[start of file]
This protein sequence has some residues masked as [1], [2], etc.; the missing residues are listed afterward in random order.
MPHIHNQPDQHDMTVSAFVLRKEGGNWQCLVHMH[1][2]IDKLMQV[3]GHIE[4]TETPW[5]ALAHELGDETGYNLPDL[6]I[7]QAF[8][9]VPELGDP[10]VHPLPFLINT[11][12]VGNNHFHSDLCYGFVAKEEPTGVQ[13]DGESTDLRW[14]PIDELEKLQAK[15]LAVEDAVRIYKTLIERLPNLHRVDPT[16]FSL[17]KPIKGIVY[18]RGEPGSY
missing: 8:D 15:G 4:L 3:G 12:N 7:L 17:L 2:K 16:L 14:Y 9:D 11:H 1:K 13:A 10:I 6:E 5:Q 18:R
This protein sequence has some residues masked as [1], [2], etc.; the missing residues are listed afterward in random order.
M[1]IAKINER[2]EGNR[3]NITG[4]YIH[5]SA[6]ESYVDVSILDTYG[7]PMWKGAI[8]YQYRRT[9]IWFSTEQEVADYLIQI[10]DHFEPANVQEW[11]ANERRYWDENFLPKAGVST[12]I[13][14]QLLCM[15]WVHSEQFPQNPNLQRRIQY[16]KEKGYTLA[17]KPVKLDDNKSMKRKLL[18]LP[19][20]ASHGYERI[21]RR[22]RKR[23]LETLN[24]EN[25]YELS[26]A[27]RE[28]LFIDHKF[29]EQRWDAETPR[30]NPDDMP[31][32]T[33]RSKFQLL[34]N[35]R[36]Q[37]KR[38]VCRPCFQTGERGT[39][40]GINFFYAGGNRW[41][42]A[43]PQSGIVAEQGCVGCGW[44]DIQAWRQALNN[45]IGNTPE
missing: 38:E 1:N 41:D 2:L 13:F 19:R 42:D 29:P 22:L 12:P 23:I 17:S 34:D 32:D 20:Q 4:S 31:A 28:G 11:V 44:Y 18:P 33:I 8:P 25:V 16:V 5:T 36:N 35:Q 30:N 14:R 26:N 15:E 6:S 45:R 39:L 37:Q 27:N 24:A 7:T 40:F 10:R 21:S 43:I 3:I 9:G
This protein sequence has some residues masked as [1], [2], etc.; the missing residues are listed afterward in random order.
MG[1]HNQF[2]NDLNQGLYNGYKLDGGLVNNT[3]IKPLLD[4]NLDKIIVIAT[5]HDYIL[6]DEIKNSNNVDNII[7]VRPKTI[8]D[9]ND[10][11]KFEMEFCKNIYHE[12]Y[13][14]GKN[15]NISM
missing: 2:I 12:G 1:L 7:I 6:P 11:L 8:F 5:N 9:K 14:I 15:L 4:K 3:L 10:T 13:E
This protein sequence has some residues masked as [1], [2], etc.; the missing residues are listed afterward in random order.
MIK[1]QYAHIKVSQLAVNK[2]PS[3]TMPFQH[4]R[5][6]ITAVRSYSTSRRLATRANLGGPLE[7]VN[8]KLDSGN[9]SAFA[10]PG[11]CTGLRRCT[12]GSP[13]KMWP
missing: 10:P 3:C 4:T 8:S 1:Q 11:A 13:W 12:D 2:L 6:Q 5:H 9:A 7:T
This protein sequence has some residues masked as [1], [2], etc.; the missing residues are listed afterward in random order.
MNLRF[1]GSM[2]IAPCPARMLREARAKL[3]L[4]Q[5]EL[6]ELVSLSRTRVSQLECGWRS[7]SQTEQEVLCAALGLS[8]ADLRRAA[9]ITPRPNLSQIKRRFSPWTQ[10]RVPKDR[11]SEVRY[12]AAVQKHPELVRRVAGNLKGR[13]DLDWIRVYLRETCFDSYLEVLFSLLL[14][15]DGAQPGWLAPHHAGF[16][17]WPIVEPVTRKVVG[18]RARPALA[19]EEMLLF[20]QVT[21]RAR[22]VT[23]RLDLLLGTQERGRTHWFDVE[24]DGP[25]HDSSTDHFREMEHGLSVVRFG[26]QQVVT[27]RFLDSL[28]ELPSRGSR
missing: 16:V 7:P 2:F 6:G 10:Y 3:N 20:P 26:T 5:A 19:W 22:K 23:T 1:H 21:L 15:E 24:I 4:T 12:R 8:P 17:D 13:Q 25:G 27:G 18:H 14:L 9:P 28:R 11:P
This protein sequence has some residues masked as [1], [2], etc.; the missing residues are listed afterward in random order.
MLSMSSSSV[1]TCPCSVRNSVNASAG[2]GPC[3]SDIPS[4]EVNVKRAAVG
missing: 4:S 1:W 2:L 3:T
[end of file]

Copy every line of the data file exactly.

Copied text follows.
This protein sequence has some residues masked as [1], [2], etc.; the missing residues are listed afterward in random order.
MPHIHNQPDQHDMTVSAFVLRKEGGNWQCLVHMH[1][2]IDKLMQV[3]GHIE[4]TETPW[5]ALAHELGDETGYNLPDL[6]I[7]QAF[8][9]VPELGDP[10]VHPLPFLINT[11][12]VGNNHFHSDLCYGFVAKEEPTGVQ[13]DGESTDLRW[14]PIDELEKLQAK[15]LAVEDAVRIYKTLIERLPNLHRVDPT[16]FSL[17]KPIKGIVY[18]RGEPGSY
missing: 8:D 15:G 4:L 3:G 12:N 7:L 17:L 2:K 16:L 14:Y 9:D 11:H 1:K 13:A 10:I 6:E 5:Q 18:R
This protein sequence has some residues masked as [1], [2], etc.; the missing residues are listed afterward in random order.
M[1]IAKINER[2]EGNR[3]NITG[4]YIH[5]SA[6]ESYVDVSILDTYG[7]PMWKGAI[8]YQYRRT[9]IWFSTEQEVADYLIQI[10]DHFEPANVQEW[11]ANERRYWDENFLPKAGVST[12]I[13][14]QLLCM[15]WVHSEQFPQNPNLQRRIQY[16]KEKGYTLA[17]KPVKLDDNKSMKRKLL[18]LP[19][20]ASHGYERI[21]RR[22]RKR[23]LETLN[24]EN[25]YELS[26]A[27]RE[28]LFIDHKF[29]EQRWDAETPR[30]NPDDMP[31][32]T[33]RSKFQLL[34]N[35]R[36]Q[37]KR[38]VCRPCFQTGERGT[39][40]GINFFYAGGNRW[41][42]A[43]PQSGIVAEQGCVGCGW[44]DIQAWRQALNN[45]IGNTPE
missing: 38:E 1:N 41:D 2:L 13:F 19:R 42:D 29:P 22:L 12:P 23:I 17:S 34:D 32:D 20:Q 4:S 31:A 28:G 11:V 44:Y 18:P 33:I 8:P 25:V 16:V 5:T 36:N 35:Q 30:N 14:R 26:N 15:E 6:S 45:R 39:L 37:Q 27:N 24:A 7:T 40:F 10:R 21:S 43:I 3:I 9:G
This protein sequence has some residues masked as [1], [2], etc.; the missing residues are listed afterward in random order.
MG[1]HNQF[2]NDLNQGLYNGYKLDGGLVNNT[3]IKPLLD[4]NLDKIIVIAT[5]HDYIL[6]DEIKNSNNVDNII[7]VRPKTI[8]D[9]ND[10][11]KFEMEFCKNIYHE[12]Y[13][14]GKN[15]NISM
missing: 2:I 12:G 1:L 7:I 6:P 11:L 8:F 5:N 9:K 14:I 15:L 4:K 3:L 10:T 13:E
This protein sequence has some residues masked as [1], [2], etc.; the missing residues are listed afterward in random order.
MIK[1]QYAHIKVSQLAVNK[2]PS[3]TMPFQH[4]R[5][6]ITAVRSYSTSRRLATRANLGGPLE[7]VN[8]KLDSGN[9]SAFA[10]PG[11]CTGLRRCT[12]GSP[13]KMWP
missing: 10:P 3:C 4:T 8:S 1:Q 11:A 13:W 12:D 2:L 6:Q 5:H 9:A 7:T
This protein sequence has some residues masked as [1], [2], etc.; the missing residues are listed afterward in random order.
MNLRF[1]GSM[2]IAPCPARMLREARAKL[3]L[4]Q[5]EL[6]ELVSLSRTRVSQLECGWRS[7]SQTEQEVLCAALGLS[8]ADLRRAA[9]ITPRPNLSQIKRRFSPWTQ[10]RVPKDR[11]SEVRY[12]AAVQKHPELVRRVAGNLKGR[13]DLDWIRVYLRETCFDSYLEVLFSLLL[14][15]DGAQPGWLAPHHAGF[16][17]WPIVEPVTRKVVG[18]RARPALA[19]EEMLLF[20]QVT[21]RAR[22]VT[23]RLDLLLGTQERGRTHWFDVE[24]DGP[25]HDSSTDHFREMEHGLSVVRFG[26]QQVVT[27]RFLDSL[28]ELPSRGSR
missing: 16:V 7:P 2:F 6:G 10:Y 3:N 20:P 26:T 5:A 19:W 22:K 23:T 1:H 21:L 15:E 24:I 4:T 12:R 8:P 17:D 13:Q 25:G 27:G 18:H 14:L 9:P 28:R 11:P
This protein sequence has some residues masked as [1], [2], etc.; the missing residues are listed afterward in random order.
MLSMSSSSV[1]TCPCSVRNSVNASAG[2]GPC[3]SDIPS[4]EVNVKRAAVG
missing: 4:S 1:W 2:L 3:T